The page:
Frontier Squares Ohio

Frequently Asked Questions



  • I have two left feet, so I can't dance. Why should I even try? Now, we doubt you have two left feet. We have a quick quiz to determine if you could be a square dancer. Answer the following questions: 1) Can you count to 10? 2) Do you know which is your left hand and which is your right hand? 3) Can you tell the difference between a circle and a square? 4) Do you like to have fun? If you answered yes to all of these questions, you can 100% be a great square dancer. Much of getting there is learning, practicing, and then building upon your knowledge. Start with our New Dancer (Beginner) Program in January, and stick with it every Tuesday. By October, you'll be able to dance at the Plus level, meaning you will be able to square dance worldwide.


  • I don't have a partner. Can I still take classes?  YES!  C'mon and join the fun.  Our Club Instructor uses a computer-generating program that teams dancers together.  You will be assigned a partner and be promenading in no time!


  • My partner only wants to dance with me.  Is that a problem?  Not at all.  If a couple only wants to dance with each other, then when you give your names to the Club Caller, please tell him to keep you together.


  • What should I wear? Great question!  For classes, we are pretty casual. Since dancing is a cardio activity, layers may be best to take off and put on as you deem appropriate. If you tend to perspire a lot, it would be appreciated if you wear long sleeves so that the other dancers do not have to grab hold of a sweaty arm when we "Left Allemande."   We dance on a vinyl floor, so we suggest comfortable shoes that do not grip.  For Themed Dances, it depends.  Today's Square Dance Attire is usually defined both as what you picture as stereotypical square dance outfits and as dressy casual (skirts for ladies, western attire for men.)  You can find our detailed dress code here:  Terminology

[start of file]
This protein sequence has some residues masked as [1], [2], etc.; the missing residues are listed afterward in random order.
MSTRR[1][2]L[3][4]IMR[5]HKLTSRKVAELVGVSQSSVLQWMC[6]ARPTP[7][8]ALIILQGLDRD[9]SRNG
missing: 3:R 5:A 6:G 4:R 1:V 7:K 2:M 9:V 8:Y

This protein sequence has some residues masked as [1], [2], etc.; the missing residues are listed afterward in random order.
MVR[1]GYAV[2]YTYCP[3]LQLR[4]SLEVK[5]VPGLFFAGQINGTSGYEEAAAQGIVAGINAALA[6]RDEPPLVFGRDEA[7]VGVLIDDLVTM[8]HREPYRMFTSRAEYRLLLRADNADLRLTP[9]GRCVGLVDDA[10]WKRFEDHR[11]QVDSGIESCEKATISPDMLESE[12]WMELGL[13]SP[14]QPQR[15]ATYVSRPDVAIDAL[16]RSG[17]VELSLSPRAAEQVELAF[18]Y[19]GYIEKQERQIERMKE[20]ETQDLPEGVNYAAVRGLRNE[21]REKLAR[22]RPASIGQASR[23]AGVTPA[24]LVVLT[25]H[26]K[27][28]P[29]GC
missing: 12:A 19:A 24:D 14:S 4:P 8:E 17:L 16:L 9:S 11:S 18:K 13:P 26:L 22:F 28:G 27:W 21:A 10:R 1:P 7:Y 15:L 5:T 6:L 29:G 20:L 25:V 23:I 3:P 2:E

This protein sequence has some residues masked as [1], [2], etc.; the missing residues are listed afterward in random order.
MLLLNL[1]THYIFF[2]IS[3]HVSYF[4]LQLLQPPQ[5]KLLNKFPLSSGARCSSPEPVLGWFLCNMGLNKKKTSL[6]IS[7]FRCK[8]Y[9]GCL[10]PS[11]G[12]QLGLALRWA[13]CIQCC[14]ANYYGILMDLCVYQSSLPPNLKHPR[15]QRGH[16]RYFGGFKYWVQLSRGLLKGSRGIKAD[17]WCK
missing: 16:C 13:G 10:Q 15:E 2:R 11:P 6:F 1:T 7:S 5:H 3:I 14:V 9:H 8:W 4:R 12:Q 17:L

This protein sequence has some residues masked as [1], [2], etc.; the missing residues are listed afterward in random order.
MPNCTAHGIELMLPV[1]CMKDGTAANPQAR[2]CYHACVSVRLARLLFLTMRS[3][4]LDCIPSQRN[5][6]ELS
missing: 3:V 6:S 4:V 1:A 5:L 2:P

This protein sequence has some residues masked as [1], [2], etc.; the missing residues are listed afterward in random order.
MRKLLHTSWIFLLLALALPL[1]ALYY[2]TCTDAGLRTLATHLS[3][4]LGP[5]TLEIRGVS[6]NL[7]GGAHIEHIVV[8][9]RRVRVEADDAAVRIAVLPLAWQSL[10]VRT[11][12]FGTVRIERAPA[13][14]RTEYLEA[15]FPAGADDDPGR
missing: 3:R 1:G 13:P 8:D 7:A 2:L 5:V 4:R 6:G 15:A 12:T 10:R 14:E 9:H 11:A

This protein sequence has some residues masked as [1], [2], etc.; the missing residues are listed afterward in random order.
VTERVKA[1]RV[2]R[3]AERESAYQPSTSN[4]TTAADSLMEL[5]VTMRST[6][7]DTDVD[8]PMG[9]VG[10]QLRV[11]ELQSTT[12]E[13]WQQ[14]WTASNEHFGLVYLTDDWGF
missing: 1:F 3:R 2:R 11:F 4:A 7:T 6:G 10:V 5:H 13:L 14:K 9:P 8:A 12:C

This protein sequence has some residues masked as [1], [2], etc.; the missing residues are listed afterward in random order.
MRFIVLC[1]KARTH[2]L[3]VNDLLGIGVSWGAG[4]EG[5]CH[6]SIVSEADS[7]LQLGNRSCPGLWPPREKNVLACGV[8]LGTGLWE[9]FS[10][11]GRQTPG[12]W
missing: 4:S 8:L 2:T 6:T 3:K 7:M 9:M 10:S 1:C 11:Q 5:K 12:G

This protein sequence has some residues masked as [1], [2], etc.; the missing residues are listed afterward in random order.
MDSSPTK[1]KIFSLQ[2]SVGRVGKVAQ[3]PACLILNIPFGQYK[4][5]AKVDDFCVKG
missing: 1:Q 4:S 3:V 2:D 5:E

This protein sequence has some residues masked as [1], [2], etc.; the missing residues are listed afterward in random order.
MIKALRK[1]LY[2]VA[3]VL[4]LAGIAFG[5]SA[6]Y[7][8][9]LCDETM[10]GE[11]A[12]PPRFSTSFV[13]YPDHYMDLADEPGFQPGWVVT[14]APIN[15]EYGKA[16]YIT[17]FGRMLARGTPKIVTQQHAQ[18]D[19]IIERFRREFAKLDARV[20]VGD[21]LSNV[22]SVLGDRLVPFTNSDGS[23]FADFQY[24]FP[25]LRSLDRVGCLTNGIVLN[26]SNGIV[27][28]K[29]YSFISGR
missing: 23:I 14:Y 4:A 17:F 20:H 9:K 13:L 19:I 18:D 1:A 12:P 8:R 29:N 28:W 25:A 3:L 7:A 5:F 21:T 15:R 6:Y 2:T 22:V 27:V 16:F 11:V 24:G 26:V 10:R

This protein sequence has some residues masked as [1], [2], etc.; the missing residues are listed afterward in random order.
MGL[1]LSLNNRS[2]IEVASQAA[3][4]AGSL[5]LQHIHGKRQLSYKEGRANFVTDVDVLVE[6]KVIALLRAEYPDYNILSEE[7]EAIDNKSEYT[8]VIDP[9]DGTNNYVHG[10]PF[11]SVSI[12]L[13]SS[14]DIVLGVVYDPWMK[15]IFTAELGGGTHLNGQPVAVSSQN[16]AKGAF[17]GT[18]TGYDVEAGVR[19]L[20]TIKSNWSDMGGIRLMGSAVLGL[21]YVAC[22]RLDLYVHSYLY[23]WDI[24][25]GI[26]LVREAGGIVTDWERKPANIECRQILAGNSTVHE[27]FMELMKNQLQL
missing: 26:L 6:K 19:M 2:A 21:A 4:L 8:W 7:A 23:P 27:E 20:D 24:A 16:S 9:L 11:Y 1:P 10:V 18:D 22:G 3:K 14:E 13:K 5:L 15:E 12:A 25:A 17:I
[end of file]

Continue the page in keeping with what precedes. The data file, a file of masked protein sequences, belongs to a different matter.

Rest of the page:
• I missed a class . . . Now what?  Breathe, life happens, we understand. First, we recommend you look at "News & Announcements" under "The Members' Tip" menu on our website. Here, you will be kept in the loop with our announcements. Next, navigate to "Forms & Links".  There, you will find our New Dancer Program Schedule and instructional tools for the missed calls -- under "Square Dance Calls (Basic / Mainstream / Plus). By clicking on each individual call, you will navigate to an instructional video or graphic to catch up from the comfort of your home. The following week, our caller/instructor will start with a quick review of the previous week's lesson before introducing the new calls.


  • How long should I (we) dance at the Plus level before considering more advanced levels? Everyone learns at a different speed. It is highly recommended that you actively dance for at least one year at your present level or until you are comfortable at your current level. By "comfortable at your current level", we mean you can dance proficiently without making many mistakes. You must understand the definitions and feel comfortable in your own skin. Frontier Squares recommends new dancers attend the Plus Workshops offered after graduation and Angel the next class starting in January. We find those who Angel their second year more successful in making the calls part of their mental and muscle memory. Many find the subsequent year even more enjoyable -- as is evidenced by how many of our Angels return to classes year after year. Do not let anyone rush you into advancing. Only YOU will know when YOU'RE ready. In fact, there is nothing that says you have to advance. We have long-term members who have found their place in the Plus level and have chosen to remain there. If you are in doubt or want objective advice for your specific decision, please talk with the caller.


  • What is Round Dancing? Round Dancing is a couple's dance that progresses in a circle counter-clockwise around the hall. Sometimes, it is referred to as choreographed ballroom dancing, where moves are cued, and all the couples dance the same figures around the floor simultaneously. The Cuer calls out the name of the figure in the routine just before it is to be executed, so the dancers don't have to memorize the figures used. While the most common rhythms initially are two-step and waltz, other rhythms such as rumba, cha-cha, jive, and fox-trot are also included. Lessons are required to learn the steps. When round dancing is cued between tips at a square dance, it is called a "set." There are Round Dance clubs, but none are active in Greater Cincinnati at this time.


  • Are there different levels in Round Dancing? Yes, Round Dancing is broken down into Phase II through Phase VI for the different rhythms.


  • We'll add more questions as folks start asking.
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